Be careful of any shelving unit with exposed sharp metal that might scratch or mar your Pyrex.
Don't be tempted to show off your nesting bowls by stacking them upside down in a tower, as often shown in online auction photos. This risks damage to the paint where the adjacent bowl's rim rubs the outside of the next. Similarly, don't nest bowls of the same size directly together or larger bowls inside smaller diameter ones, for the same reason.
When storing or displaying your refrigerator set pieces, note that the lids invert and offer a more stable stacking solution.
Spacers made from a variety of materials or objects can be used to give smaller nesting bowls a partial "lift" above the rim of the bowl below in order to show off color or pattern. Ziploc brand #10875 14 oz. round storage containers were formerly a very popular choice for this purpose, but have apparently been discontinued. Other good choices include generic plastic 8 oz. deli containers of approximately 4.5" top diameter and 1.5" height available from a variety of online sources. Lids may be used as insulators between nesting bowls for storage.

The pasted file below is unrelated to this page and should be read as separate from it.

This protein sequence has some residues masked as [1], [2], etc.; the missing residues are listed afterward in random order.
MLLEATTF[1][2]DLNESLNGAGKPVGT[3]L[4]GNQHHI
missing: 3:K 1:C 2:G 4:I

A popular practice among collectors with larger, more varied collections is to occasionally, regularly, or seasonally change out displays according to themes or holidays.
However you choose to do it, having all or part of your collection nicely on display can be an attractive part of home decor.
You may get to a point where you need protected storage of parts of your collection. Or you may need to box some of it up to move. Chances are slim that you have original boxes and packing material. New cardboard cartons can be had relatively inexpensively, and being able to choose exact dimensions acoording to your needs is a plus. For example, the Office Depot SKU#246748, at 11" x 11" x 5", is a perfect size to hold either a 400 Round or 440 Cinderella bowl set. Cushion the bottoms with slightly crumpled paper, and place layers of paper or bubble wrap between bowls.
While well-suited for this application, be advised these cartons are too small to adequately protect sets or even individual bowls in parcel shipment.